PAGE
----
University Corporation for Atmospheric Research

THE UNivERsiTY Corporation for Atmospheric Research (UCAR) is a nonprofit institution that has a mission to "support, enhance, and extend the capabilities of the university community, nationally and internationally; understand the behavior of the atmosphere and related systems and the global environment; and foster the transfer of knowledge and technology for the betterment of life on Earth." It was founded in the year 1960 and is based in Boulder, Colorado. The UCAR research lab maintains an affiliated nature preserve.

UCAR collaborates with universities to manage the National Center for Atmospheric Research (NCAR) and the UCAR Office of Programs. The goal of these three organizations is "Understanding our changing Earth system, Educating about the atmosphere and related sciences, Supporting a global community of researchers, and Benefiting society through science and technology."

The establishment of UCAR began in the 1950s, when faculty representatives from 14 universities met to discuss the need for supporting the atmospheric sciences, as well as enhancing the study of these sciences. These faculty members realized the research potential in an institution that could foster collaborations and maintain personnel that one university on its own would not have the resources to do. Thus, the NCAR was founded with support from the U.S. National Science Foundation. UCAR was formally established in 1960 to manage NCAR and foster Earth systems science. Earth systems science investigates not only the atmosphere as an entity but also its relations with the Earth's oceans and lands, as well as with the sun.

The universities and institutions that work with UCAR are member universities, international affiliates, or academic affiliates. Member universities must be North American universities offering doctoral degrees in the atmospheric and related sciences. International affiliates are international universities that grant equivalent degrees, and academic affiliates are North American universities that award predoc-toral degrees in similar fields. Some of the member universities include the University of Alaska, Columbia University, Drexel University, the University of Illinois at Urbana-Champaign, the University of Missouri, Old Dominion University, Saint Louis University, and the University of Wyoming. In addition, there are private-sector members who participate in UCAR by funding projects, assisting with technology, collaborating with UCAR research, or acting on UCAR governance boards.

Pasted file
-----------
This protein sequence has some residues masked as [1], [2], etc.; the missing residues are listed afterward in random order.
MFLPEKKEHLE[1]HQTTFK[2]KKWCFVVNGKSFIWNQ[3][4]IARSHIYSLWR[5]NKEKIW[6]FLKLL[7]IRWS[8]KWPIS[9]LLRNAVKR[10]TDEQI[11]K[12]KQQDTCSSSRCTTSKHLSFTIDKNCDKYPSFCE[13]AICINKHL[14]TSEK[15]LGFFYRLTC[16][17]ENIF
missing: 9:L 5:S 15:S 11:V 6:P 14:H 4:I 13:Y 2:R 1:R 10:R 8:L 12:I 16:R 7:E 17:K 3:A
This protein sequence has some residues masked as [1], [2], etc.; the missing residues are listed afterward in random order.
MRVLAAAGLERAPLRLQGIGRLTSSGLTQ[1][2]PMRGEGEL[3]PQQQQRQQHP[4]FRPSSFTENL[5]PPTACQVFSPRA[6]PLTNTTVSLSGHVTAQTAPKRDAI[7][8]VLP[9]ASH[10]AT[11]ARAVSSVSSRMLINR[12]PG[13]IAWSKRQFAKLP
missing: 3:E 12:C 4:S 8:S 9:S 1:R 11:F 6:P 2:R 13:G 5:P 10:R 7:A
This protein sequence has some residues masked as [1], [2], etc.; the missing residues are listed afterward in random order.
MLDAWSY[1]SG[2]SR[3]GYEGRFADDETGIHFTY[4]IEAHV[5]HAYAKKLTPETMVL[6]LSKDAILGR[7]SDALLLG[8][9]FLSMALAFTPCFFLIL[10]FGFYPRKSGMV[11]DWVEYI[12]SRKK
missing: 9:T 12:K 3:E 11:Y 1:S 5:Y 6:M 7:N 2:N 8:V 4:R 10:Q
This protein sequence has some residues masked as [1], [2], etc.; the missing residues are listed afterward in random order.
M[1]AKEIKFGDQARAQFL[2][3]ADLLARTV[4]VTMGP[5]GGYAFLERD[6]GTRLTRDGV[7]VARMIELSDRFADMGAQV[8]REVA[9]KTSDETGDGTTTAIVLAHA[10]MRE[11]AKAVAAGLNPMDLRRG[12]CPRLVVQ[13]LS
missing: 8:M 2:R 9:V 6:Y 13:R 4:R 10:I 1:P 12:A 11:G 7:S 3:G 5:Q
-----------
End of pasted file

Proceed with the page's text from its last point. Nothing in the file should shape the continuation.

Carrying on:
NCAR researchers and technical staff frequently collaborate with the UN Intergovernmental Panel on Climate Change (IPCC) to write or review reports of the latter institution. On October 11, 2007, the Nobel Peace Prize was awarded to former U.S. vice president Al Gore and the IPCC for their work evidencing the human effect on global warming.

Earlier that year, the IPCC had published its fourth periodic assessment of climate change; these assessments began in the year 1991. Assessments take into account numerous pieces of climatological data, analyze past climate patterns, and predict future patterns for local and global environments.

UCAR also manages an Office of Education and Outreach (EO), which communicates with the public, and especially youths, about the necessity and intrigues of working in Earth systems science.

sEE ALsO: Clinton Administration; Colorado; Columbia University; National Center for Atmospheric Research;

University Corporation for Atmospheric Research Joint Office for Science Support 1015

United Nations; University of Alaska; University of Illinois.

BIBLIOGRAPHY. Al Gore, An Inconvenient Truth: The Planetary Emergency of Global Warming and What We Can Do About It (Rodale Books, 2006); Al Gore, An Inconvenient Truth: The Crisis of Global Warming (Viking Juvenile, 2007); Intergovernmental Panel on Climate Change, Climate Change 2007—The Physical Science Basis: Working Group I Contribution to the Fourth Assessment Report of the IPCC (Climate Change 2007) (Cambridge University Press, 2007).

Claudia Winograd University of Illinois at Urbana-Champaign

Renewable Energy 101

Renewable Energy 101

Renewable energy is energy that is generated from sunlight, rain, tides, geothermal heat and wind. These sources are naturally and constantly replenished, which is why they are deemed as renewable. The usage of renewable energy sources is very important when considering the sustainability of the existing energy usage of the world. While there is currently an abundance of non-renewable energy sources, such as nuclear fuels, these energy sources are depleting. In addition to being a non-renewable supply, the non-renewable energy sources release emissions into the air, which has an adverse effect on the environment.

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